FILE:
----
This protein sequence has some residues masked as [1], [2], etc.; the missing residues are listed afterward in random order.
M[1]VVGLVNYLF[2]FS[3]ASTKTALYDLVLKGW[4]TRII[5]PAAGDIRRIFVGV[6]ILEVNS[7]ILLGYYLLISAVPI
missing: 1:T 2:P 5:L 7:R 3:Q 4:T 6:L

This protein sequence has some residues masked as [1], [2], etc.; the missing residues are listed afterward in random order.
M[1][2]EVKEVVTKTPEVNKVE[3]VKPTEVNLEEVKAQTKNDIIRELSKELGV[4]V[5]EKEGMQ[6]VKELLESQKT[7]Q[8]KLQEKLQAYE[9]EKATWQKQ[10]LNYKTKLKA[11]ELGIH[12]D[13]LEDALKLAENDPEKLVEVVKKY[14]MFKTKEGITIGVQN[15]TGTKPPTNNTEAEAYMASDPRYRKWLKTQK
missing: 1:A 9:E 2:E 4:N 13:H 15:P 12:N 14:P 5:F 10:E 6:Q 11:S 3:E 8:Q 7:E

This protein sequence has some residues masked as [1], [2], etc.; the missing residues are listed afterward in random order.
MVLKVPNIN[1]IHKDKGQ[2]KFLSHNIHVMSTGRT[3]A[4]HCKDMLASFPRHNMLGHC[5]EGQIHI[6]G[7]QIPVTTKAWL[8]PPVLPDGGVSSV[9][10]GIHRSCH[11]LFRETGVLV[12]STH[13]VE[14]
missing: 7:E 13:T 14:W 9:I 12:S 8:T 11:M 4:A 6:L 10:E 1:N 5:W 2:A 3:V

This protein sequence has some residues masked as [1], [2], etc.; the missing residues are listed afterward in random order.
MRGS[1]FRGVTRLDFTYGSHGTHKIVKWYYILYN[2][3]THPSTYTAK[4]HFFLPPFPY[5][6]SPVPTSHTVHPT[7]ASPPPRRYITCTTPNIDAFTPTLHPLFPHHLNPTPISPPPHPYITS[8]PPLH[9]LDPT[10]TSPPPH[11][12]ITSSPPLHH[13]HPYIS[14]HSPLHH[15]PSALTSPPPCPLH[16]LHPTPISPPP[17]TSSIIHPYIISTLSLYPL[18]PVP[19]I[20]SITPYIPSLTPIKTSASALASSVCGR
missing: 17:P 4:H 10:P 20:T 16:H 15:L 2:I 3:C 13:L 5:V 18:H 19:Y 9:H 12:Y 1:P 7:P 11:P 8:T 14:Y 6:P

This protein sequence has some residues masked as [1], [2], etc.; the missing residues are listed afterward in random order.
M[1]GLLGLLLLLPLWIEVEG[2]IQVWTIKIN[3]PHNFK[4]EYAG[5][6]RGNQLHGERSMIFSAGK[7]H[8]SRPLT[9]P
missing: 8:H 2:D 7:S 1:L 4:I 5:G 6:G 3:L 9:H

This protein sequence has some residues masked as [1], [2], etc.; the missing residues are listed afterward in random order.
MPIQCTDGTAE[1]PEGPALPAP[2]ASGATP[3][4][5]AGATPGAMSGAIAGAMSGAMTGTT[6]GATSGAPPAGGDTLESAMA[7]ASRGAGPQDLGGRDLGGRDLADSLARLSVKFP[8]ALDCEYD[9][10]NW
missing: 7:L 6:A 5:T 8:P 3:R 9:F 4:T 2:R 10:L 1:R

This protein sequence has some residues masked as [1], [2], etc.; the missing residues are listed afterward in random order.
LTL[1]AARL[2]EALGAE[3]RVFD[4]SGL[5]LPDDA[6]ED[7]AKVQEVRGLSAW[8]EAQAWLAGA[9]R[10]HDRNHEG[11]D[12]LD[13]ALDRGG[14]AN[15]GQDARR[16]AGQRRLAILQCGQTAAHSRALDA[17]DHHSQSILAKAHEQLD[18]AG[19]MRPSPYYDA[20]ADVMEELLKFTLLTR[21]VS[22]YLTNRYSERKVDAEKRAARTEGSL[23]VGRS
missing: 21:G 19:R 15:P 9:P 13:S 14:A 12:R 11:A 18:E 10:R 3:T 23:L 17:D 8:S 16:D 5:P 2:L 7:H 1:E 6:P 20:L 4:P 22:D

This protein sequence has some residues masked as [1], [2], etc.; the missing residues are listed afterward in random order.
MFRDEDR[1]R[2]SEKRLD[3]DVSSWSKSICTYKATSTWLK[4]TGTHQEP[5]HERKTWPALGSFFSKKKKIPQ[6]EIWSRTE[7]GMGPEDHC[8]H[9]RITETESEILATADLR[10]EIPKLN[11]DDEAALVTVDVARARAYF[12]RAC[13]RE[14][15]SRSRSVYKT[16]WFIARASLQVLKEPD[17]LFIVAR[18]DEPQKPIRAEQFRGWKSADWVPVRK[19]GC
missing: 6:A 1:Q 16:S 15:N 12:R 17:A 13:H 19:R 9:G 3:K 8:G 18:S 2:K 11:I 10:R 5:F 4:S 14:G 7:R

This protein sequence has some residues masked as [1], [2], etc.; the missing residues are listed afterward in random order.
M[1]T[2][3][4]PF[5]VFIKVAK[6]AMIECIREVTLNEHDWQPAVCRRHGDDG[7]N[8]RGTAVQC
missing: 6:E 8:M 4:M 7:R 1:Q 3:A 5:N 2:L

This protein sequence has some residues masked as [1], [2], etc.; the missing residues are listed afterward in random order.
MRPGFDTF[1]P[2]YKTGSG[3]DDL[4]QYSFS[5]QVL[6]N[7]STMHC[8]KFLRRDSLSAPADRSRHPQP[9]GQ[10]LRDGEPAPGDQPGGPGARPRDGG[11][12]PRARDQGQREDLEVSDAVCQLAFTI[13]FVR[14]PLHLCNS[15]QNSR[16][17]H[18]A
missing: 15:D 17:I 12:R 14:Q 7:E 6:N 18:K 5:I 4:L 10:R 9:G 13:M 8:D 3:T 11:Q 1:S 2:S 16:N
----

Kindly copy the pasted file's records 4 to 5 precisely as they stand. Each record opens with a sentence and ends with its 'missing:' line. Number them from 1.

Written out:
This protein sequence has some residues masked as [1], [2], etc.; the missing residues are listed afterward in random order.
MRGS[1]FRGVTRLDFTYGSHGTHKIVKWYYILYN[2][3]THPSTYTAK[4]HFFLPPFPY[5][6]SPVPTSHTVHPT[7]ASPPPRRYITCTTPNIDAFTPTLHPLFPHHLNPTPISPPPHPYITS[8]PPLH[9]LDPT[10]TSPPPH[11][12]ITSSPPLHH[13]HPYIS[14]HSPLHH[15]PSALTSPPPCPLH[16]LHPTPISPPP[17]TSSIIHPYIISTLSLYPL[18]PVP[19]I[20]SITPYIPSLTPIKTSASALASSVCGR
missing: 17:P 4:H 10:P 20:T 16:H 15:L 2:I 3:C 13:L 5:V 18:H 19:Y 9:H 12:Y 1:P 7:P 11:P 8:T 14:Y 6:P

This protein sequence has some residues masked as [1], [2], etc.; the missing residues are listed afterward in random order.
M[1]GLLGLLLLLPLWIEVEG[2]IQVWTIKIN[3]PHNFK[4]EYAG[5][6]RGNQLHGERSMIFSAGK[7]H[8]SRPLT[9]P
missing: 8:H 2:D 7:S 1:L 4:I 5:G 6:G 3:L 9:H